Last year, Nielsen added Hulu and YouTube TV's live TV service to its so-called C3 and C7 ratings, which reflect time-shifted viewership during three- and seven-day windows. Those numbers, however, aren't used directly for ad sales or official ratings, but to give broadcasters and production companies a better picture of their audiences.
The new figures, however, become part of Nielsen's so-called "common currency" ratings on a local level, so they do impact advertisers, producers and broadcasters. Nielsen has divided the US into 210 separate DMAs, or counties, that form local TV markets. The addition of YouTube TV should boost those figures and give players more insight about how users consume media in specific markets.
We're excited to be able to help local media buyers and sellers capture digital audiences, as well as provide advertisers a full account of all viewing activity, irrespective of distribution channel.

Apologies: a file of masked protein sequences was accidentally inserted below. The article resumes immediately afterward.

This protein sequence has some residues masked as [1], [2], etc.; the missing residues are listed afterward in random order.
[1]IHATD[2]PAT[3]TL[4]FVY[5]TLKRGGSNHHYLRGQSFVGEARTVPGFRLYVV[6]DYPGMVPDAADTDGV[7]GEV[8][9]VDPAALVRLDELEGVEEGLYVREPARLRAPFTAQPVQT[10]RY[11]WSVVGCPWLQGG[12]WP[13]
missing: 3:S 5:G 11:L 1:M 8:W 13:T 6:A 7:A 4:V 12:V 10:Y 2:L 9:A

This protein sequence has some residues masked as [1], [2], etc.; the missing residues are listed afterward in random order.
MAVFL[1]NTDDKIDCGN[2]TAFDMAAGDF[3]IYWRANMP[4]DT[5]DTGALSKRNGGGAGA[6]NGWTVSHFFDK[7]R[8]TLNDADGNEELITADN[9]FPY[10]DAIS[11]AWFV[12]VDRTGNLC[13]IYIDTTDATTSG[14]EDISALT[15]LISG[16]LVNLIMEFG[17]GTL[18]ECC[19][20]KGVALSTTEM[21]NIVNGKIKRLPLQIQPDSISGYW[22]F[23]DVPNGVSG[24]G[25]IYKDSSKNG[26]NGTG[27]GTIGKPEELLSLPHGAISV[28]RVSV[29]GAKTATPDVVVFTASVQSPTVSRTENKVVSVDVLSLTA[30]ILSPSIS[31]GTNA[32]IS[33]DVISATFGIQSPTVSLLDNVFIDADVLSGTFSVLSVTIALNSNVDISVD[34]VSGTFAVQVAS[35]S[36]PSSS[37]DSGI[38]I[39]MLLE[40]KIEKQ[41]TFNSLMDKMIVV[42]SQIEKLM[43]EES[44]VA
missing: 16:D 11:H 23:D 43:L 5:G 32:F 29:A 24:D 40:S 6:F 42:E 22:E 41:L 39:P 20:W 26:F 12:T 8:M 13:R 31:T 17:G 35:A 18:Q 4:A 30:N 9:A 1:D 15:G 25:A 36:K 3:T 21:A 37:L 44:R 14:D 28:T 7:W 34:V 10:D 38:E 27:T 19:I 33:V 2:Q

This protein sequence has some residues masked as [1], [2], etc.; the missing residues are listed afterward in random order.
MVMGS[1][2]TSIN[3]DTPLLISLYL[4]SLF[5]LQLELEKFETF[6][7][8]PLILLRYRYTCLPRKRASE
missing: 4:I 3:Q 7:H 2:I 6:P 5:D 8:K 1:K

Google hasn't disclosed subscriber numbers for YouTube TV, but CNBC estimated them at around 300,000 earlier this year (Hulu had 450,000 at the same point, for comparison). The services costs $40 for month for 60 channels, with add-on packages running $5 to $15.
Some analysts believe that YouTube TV currently loses about $5 per subscriber, or $60 million per year. It's likely playing the long game, though, hoping to get better broadcaster rates by boosting subscriber numbers or even developing its own content or channels. Doing the latter would allow it to introduce its own, highly targeted advertising system to YouTube TV.